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Samsung Pay transactions hits $30M ahead of US launch

It only launched a month ago, but Samsung Pay has been used for more than $30 million's worth of transactions in South Korea, as the electronics giant prepares to open the service to U.S. users in a bid to challenge Apple in the mobile payments space.

In the month to September 20, Samsung saw 1.5 million transactions, with 10 percent of people using Samsung Pay daily, the company said on Wednesday.

Samsung Pay is the company's mobile payments system, which allows customers to store their card details in a "mobile wallet" and pay using their smartphone. The service is available on the Galaxy S6, S6 edge, S6 edge+ and Note5 phones, as well as the Gear S2 smartwatch—all devices that Samsung released this year.

The mobile payments space is heating up and Samsung Pay must compete with Apple's platform as well as Google's new Android Pay, which launched in the U.S earlier this month.

The Samsung Galaxy S6 Edge smartphone at the Mobile World Congress in Barcelona, March 2, 2015.
Gustau Nacarino | Reuters
The Samsung Galaxy S6 Edge smartphone at the Mobile World Congress in Barcelona, March 2, 2015.

But Samsung claims its version is different. The South Korean titan said Samsung Pay works using near field communication (NFC) technology as well as magnetic strip technology, meaning retailers will not have to upgrade their point-of-sales terminals. The company claims this will allow Samsung Pay to work with over 90 percent of the world's retailers.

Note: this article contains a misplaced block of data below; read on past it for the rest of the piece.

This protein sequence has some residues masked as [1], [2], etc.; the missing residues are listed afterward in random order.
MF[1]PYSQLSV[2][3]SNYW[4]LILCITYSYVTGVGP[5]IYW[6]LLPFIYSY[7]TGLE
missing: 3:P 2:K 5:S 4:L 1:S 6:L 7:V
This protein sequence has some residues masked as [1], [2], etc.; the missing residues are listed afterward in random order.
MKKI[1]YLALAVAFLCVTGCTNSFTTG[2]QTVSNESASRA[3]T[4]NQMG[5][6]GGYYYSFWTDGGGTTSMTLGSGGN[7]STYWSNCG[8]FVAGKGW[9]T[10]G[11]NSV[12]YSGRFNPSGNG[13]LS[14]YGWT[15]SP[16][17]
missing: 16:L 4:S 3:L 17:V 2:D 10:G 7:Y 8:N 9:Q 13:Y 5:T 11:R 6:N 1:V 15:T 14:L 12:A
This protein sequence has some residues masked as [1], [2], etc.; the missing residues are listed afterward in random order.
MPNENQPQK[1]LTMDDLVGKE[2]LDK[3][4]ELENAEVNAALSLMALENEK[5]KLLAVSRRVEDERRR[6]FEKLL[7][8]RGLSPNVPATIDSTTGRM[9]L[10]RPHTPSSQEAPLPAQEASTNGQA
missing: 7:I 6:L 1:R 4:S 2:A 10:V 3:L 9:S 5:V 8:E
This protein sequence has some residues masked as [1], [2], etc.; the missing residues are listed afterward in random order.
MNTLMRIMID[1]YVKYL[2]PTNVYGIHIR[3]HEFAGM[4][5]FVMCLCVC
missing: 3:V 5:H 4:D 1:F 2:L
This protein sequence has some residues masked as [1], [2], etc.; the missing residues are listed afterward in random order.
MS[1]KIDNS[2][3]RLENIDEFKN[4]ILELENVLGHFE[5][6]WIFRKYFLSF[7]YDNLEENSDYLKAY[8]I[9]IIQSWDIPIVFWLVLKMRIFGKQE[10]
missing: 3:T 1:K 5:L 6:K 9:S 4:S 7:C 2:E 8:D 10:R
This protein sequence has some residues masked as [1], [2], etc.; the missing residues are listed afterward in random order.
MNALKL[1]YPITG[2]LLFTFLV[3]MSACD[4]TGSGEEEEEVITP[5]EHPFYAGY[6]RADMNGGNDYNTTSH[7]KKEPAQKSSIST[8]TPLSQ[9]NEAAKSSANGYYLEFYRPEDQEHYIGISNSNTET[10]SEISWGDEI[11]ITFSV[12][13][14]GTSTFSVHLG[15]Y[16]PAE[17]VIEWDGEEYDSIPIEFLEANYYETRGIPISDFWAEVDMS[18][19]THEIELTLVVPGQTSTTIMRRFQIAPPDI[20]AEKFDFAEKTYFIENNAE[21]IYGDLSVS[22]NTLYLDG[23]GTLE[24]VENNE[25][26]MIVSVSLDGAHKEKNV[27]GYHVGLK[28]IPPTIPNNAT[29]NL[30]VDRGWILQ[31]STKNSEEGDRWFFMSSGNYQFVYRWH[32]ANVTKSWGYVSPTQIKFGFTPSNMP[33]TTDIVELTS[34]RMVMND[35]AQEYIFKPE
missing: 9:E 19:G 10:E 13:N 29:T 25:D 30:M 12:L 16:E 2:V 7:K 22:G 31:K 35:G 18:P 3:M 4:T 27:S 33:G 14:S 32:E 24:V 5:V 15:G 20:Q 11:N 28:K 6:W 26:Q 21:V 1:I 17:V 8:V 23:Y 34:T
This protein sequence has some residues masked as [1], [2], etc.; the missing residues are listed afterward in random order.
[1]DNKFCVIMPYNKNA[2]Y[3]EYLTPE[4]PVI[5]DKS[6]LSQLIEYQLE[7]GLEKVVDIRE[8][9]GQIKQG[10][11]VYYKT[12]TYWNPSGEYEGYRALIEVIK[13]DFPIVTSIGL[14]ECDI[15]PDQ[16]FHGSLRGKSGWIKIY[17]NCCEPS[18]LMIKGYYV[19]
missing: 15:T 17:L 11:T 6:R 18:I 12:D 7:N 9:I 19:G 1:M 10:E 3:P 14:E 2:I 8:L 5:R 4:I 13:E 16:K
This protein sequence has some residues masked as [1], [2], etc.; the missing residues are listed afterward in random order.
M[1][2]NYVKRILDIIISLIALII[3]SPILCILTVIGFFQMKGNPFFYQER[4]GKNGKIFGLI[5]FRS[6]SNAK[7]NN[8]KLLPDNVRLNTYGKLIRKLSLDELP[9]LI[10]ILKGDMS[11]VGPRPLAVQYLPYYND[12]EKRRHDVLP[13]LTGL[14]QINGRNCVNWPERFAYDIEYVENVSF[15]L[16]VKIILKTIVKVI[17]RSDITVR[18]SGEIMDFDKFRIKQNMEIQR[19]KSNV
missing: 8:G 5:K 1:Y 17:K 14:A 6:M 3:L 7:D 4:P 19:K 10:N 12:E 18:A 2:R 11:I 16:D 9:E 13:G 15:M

"The response we've received so far has been beyond our expectations," Injong Rhee, executive vice president of Samsung Electronics and global head of Samsung Pay, said in a news release.

Samsung Pay is part of the company's bid to diversify its mobile revenues and offerings, as the smartphone market begins to slow down amid intense competition.

The first figures on Samsung Pay came as the company gets ready to launch the service in the U.S. on September 28, followed by the U.K., Spain and China at yet unspecified date.

There are no comparative figures on offer for Apple Pay or Android Pay. The only benchmark available is a survey by PYMNTS and InfoScout released in August. This showed that in June, 33 percent of iPhone users opted to use Apple Pay in a store where possible—a sharp decline from 48 percent in March.

However, since then, Apple Pay has launched in the U.K. and more iPhone 6 models have been sold.